June 13, 2024
Free Space Optics Communication

Free Space Optics Communication: The Future of High Speed Communication

Free space optics (FSO) communication, also known as optical wireless, is a line-of-sight method of telecommunication that uses light propagating in free space to transmit data for telecommunications and computer networking. It is a line-of-sight broadband communication technology which uses infrared light or low level visible light instead of radio waves. In FSO, modulated laser light beams are used to transmit data, voice or video communications at very high speeds between two points using atmospheric windows where laser light propagates efficiently.

Advantages of FSO Communication
FSO has several advantages over traditional wired and wireless communication technologies:

High Bandwidth Capacity
FSO allows for ultra-high bandwidth capacities of over 1 terabit per second and these capacities can be increased further. This is significantly higher than what is possible through traditional radio frequency technologies like WiFi or cellular. FSO has potential to keep up with future requirements for very high data rates.

License Free Spectrum
As FSO operates using infrared light spectrum which requires no licensing from regulatory bodies. This helps reduce deployment costs and time significantly compared to cellular networks which require licensing of allocated radio frequency spectrum.

Free Space Optics Communication transmissions cannot penetrate walls or other physical barriers. So the data transmitted through FSO links is secure and immune to radio frequency interference. This makes FSO communication more secure compared to wireless RF technologies.

Installation and Operation Cost
FSO systems have relatively low installation and operational costs compared to laying cable infrastructure as no new rights of way need to be established for FSO links. Maintenance costs are also low since no buried cable infrastructure is involved.

FSO has a wide variety of applications due to its capabilities of very high bandwidth, security and lower costs compared to alternatives:

Last Mile Connectivity
FSO can be used to provide last mile broadband connectivity to households and enterprise buildings. It helps deliver fiber like speeds to user premises without the need to lay expensive fiber optic cables. Cellular backhaul networks also use FSO extensively to connect cell towers to the core network.

Enterprise Connectivity
Many businesses, financial institutions, government agencies use FSO to connect different buildings within their campus supporting applications like videoconferencing, data replication and backups which demand very high speeds.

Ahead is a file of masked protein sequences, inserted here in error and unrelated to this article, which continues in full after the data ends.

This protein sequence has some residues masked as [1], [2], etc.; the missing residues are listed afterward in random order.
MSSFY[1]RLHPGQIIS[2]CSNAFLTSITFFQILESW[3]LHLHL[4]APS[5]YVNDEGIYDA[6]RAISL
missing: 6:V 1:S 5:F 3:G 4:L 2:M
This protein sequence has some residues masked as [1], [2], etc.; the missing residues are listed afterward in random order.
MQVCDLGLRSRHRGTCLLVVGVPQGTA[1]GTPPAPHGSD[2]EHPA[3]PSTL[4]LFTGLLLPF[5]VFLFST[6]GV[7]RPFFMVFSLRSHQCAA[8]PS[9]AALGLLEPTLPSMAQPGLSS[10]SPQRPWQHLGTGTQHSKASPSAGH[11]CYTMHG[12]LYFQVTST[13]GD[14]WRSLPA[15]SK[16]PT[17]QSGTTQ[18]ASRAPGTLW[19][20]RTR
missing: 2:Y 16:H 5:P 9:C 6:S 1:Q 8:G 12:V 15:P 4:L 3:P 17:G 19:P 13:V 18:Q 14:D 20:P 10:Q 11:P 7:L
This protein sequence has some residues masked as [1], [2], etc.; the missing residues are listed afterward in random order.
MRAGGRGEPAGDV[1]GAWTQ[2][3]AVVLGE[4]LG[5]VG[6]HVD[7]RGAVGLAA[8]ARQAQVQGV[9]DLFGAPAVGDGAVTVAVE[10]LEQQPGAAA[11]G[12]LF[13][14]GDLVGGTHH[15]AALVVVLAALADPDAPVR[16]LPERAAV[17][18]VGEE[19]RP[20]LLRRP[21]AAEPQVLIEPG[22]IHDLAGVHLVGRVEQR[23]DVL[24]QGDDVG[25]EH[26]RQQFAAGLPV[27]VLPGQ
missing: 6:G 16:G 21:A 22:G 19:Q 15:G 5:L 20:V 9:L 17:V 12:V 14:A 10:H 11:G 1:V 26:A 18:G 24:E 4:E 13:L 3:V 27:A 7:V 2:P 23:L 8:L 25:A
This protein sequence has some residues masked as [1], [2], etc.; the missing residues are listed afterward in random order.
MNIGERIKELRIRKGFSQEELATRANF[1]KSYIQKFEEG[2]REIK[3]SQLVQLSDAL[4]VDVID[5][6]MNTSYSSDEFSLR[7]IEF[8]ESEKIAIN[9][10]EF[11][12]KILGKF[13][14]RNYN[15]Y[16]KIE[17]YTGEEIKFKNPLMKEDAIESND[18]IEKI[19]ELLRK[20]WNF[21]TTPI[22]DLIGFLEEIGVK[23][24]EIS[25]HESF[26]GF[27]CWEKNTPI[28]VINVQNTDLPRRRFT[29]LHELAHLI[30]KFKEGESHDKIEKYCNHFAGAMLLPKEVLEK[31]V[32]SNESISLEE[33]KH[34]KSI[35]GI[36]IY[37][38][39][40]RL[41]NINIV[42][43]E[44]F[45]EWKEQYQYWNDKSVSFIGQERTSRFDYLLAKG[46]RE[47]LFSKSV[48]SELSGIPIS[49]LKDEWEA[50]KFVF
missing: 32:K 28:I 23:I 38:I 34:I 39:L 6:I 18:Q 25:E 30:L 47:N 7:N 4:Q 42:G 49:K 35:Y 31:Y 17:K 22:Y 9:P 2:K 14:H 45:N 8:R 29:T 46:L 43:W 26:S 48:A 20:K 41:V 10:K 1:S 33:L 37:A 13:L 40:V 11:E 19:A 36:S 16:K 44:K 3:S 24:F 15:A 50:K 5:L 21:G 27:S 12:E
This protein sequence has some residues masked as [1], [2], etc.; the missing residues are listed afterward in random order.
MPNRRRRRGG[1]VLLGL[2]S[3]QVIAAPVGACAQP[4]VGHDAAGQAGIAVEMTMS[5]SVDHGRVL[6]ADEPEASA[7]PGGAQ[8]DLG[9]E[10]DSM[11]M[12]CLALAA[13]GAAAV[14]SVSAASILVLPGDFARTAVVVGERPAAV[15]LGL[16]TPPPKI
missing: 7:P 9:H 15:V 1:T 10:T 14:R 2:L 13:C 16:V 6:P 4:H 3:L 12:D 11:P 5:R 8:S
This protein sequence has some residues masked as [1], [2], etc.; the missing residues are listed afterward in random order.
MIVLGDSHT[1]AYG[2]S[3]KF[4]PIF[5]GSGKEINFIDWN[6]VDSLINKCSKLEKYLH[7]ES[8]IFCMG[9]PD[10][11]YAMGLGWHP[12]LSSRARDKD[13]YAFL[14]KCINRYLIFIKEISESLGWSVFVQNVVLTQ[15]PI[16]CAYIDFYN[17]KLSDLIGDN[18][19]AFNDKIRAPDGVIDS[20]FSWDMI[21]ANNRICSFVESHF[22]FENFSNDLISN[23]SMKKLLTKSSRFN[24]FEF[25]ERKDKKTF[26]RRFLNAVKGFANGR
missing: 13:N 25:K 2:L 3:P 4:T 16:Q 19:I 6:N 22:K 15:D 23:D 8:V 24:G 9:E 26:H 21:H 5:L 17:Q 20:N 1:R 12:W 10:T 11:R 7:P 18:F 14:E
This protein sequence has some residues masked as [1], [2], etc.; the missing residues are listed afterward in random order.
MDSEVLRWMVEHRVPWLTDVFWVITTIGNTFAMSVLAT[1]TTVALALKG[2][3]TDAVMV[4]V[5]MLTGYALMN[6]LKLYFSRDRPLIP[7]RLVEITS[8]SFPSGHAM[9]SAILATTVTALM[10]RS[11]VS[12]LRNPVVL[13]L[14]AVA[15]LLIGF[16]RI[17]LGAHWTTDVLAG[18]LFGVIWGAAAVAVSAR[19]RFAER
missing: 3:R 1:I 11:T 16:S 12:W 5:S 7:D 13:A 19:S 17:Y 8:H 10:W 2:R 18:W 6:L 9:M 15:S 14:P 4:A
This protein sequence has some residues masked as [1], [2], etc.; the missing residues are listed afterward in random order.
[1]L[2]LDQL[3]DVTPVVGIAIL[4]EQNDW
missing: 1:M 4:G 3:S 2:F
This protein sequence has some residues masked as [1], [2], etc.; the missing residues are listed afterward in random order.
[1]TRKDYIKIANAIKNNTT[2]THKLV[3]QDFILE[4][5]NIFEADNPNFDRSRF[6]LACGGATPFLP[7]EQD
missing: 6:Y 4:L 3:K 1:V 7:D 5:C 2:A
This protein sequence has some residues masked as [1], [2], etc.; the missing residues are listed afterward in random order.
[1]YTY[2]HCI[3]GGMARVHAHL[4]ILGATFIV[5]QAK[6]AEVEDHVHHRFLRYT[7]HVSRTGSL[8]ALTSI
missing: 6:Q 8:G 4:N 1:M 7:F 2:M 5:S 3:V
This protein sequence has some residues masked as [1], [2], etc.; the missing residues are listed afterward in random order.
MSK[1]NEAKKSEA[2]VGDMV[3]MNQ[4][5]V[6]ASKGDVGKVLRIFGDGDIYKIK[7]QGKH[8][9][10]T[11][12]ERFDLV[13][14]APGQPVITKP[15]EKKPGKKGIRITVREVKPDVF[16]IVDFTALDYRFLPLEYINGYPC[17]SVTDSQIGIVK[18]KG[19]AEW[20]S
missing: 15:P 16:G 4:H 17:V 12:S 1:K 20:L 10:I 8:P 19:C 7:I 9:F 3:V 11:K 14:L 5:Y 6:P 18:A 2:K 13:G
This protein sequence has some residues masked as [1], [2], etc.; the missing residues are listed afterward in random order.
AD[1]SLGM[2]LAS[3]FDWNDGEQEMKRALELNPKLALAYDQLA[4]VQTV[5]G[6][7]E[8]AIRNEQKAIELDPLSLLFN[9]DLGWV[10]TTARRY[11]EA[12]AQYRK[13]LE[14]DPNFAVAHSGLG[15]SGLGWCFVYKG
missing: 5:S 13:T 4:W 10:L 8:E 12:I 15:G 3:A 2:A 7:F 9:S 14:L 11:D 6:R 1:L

Disaster Recovery
FSO provides an effective disaster recovery solution as it can quickly establish connectivity between two points in case the primary wired link fails or gets disrupted. Temporary FSO links can be set up within hours.

Oil and Gas Industry
Offshore oil rigs and ships use FSO for their internal communication and connectivity back to shore as it is not practical to lay cable networks in such mobile and harsh environments.

Military Applications
Military uses FSO for quickly deployable, jam-resistant communications on ground, on ships as well as airborne applications due to its advantages over microwave and satellite links.

Despite various advantages, FSO technology also faces some challenges that need to be addressed for commercial scale deployments:

Line of Sight Requirement
FSO requires a clear line of sight between the transmitting and receiving terminals. Any obstruction in the transmission path can attenuate or block the laser beam. Mitigation techniques are required to overcome outages due to atmospheric effects, fog, smoke, rains etc.

Atmospheric Effects
Weather changes like fog, precipitation can cause signal attenuation, scattering and absorption losses. Advanced modulation schemes, coding and adaptive power control is required to achieve acceptable levels of availability during adverse weather conditions.

Eye Safety Issues
High power lasers used for long range FSO links need to comply with eye safety regulations to prevent potential risks to human eyes and aircraft pilots. Strict control on laser transmit power and beams is important.

Complex Alignment and Tracking
Potential misalignments between the narrow laser beams at the transmitter and receiver require active tracking mechanisms to continuously align the systems and compensate for any vibrations, building movements etc. Robust alignment algorithms help improve stability.

Lack of standardized interfaces, protocols and form factors have slowed adoption of FSO technology. Industry alliances and regulatory bodies are working for standard specifications to help integration and interoperability.

1. Source: Coherent Market Insights, Public sources, Desk research
2. We have leveraged AI tools to mine information and compile it